Stockholm is made up of a collection of islands; the central islands are connected by a network of bridges while the outer islands can be visited by boat. The centrally-located smaller island called Gamla Stan is a popular destination for tourists, as its old cobblestone streets are lined with rows of gift shops, restaurants, and jewelry boutiques familiar to anyone whose visited a centralized tourist destination anywhere in the Western world. Scattered amongst the anticipated tourist traps — plush Vikings anyone? — are some interesting specialty shops including the Science Fiction Bokhandeln (http://www.sfbok.se; Västerlånggatan 48, Gamla Stan, Stockholm; +46 (0) 8 21 50 52), which offers two floors of books and gaming needs. A good afternoon’s wander will treat the visitor to plenty of touristy stuff with a few little surprises.

Adjacent to Gamla Stan is larger cousin Södermalm, home to larger and less touristy shops, as well as an excellent selection of restaurants and much of the city’s nightlife. For an authentic sampling of traditional Swedish food don’t miss Pelikan (http://www.pelikan.se; Blekingegatan 40, Stockholm;), where we were seated next to a young Norse thunder god, and feasted on Swedish charcuterie and cinnamon-poached pear ($12), meatballs with cream sauce, pickles, and lingonberries ($24), and wild duck in cider sauce with roasted root vegetables ($31). For a taste of great Swedish lager try the Falcon Export ($9 for 50cl).

Farther along is Djurgarden, a lovely grass and tree-covered peninsula populated by clusters of larger-scale tourist attractions including several museums, a small but interesting aquarium, and Grona Lund Tivoli (http://www.tivoli.se; Gröna Lund, Lilla Allmänna Gränd 9, Stockholm; +46 (0) 8-5875-0100), a decent-sized amusement park which was unfortunately closed for the season. Don’t miss the unique and impressive Vasa Museum (http://www.vasamuseet.se; Djurgarden-Galarvarvet, Stockholm; +46 (0) 8 5195-4800), home to the 1628 battleship Vasa, which sank on its maiden voyage and spent three centuries at the bottom of the Saltsjön. Pause for lunch at the elegant and upscale Josefina (http://www.josefina.nu; Galärvarvsvägen 10, Stockholm; +46 (0) 8 664 10 04), which offers traditional Swedish specialties and fine wines. Start with the excellent duck liver terrine with brioche ($27), then try the beef rydberg ($35), or the elk meatballs w/ cream sauce, fresh pickles, & potato puree ($26).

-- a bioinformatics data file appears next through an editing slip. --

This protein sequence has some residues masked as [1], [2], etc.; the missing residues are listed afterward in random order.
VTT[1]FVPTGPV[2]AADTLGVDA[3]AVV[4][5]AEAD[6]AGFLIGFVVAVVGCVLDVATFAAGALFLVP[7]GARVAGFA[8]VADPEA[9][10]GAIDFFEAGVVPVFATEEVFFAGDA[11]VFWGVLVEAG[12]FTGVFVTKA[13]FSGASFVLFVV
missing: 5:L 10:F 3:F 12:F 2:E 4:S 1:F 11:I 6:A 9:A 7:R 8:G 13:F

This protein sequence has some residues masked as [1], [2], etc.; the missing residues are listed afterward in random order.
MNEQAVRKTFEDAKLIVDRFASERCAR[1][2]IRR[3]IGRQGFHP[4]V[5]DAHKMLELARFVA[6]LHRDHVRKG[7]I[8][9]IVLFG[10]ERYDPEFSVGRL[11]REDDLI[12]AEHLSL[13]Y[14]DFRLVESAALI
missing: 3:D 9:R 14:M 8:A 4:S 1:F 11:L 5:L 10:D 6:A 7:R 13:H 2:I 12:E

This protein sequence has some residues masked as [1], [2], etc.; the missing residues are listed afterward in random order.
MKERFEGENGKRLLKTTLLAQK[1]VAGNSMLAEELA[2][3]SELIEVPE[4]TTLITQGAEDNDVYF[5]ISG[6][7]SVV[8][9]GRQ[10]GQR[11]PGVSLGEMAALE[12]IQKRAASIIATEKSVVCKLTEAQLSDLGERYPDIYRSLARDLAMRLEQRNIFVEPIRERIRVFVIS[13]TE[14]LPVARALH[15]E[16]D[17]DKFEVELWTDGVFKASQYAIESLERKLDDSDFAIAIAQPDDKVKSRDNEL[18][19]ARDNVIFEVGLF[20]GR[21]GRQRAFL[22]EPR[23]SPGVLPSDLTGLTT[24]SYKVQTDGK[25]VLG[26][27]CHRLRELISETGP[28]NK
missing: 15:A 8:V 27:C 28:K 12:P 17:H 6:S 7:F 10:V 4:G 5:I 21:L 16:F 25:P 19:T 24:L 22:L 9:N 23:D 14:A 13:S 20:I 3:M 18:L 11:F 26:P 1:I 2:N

With lunch at Josefina running over $100, we were starting to wonder if it was possible to have a good meal in Stockholm for under $60, and the popular pub chain Bishop’s Arms (http://www.bishopsarms.com; Vasagatan 7 and other locations, Stockholm; +46 (0) 8 20 23 25) proved that yes you can… barely. The location just outside our hotel and the train station currently employs a Brazilian chef, who really knows how to work the chipotle baby back ribs ($20), and makes a good Bishop’s Burger ($22). Throw in a couple beers and tip and we barely made it.

The next day we were treated to a ride on the X-2000, Sweden’s high-speed rail service to Copenhagen. If you use the Eurail Select Pass Saver, which we highly recommend, be sure to get to the train station extra early to pay your added registration fee, as the Centralstationen lines move slowly and our train left while we were still in line. But the ride itself was fantastic; apparently nobody pays the small incremental sum to bump up to first class, which gave us the entire car to ourselves. Enjoy the comfortable seats, free internet, coffee, fresh fruit, and AC power access, but skip the proffered free lunch (you know what they say) and hit the café car instead.

Where Stockholm was a quiet, efficient, and peaceful oasis of a major western city, Copenhagen felt more familiar to anyone at home in New York, London, Paris, or Montreal. The streets felt bigger, louder, and more bustling in contrast, with rowdier young crowds wandering about enjoying the shops and nightlife. This is definitely a city for bicyclists; scores of bikes overwhelm the streets and hundreds and sometimes thousands of bikes stand chained up outside major destinations like the central train station. But unlike other cities the bikes here obey the law to the letter; they don’t cut across sidewalks and everyone stops for traffic lights.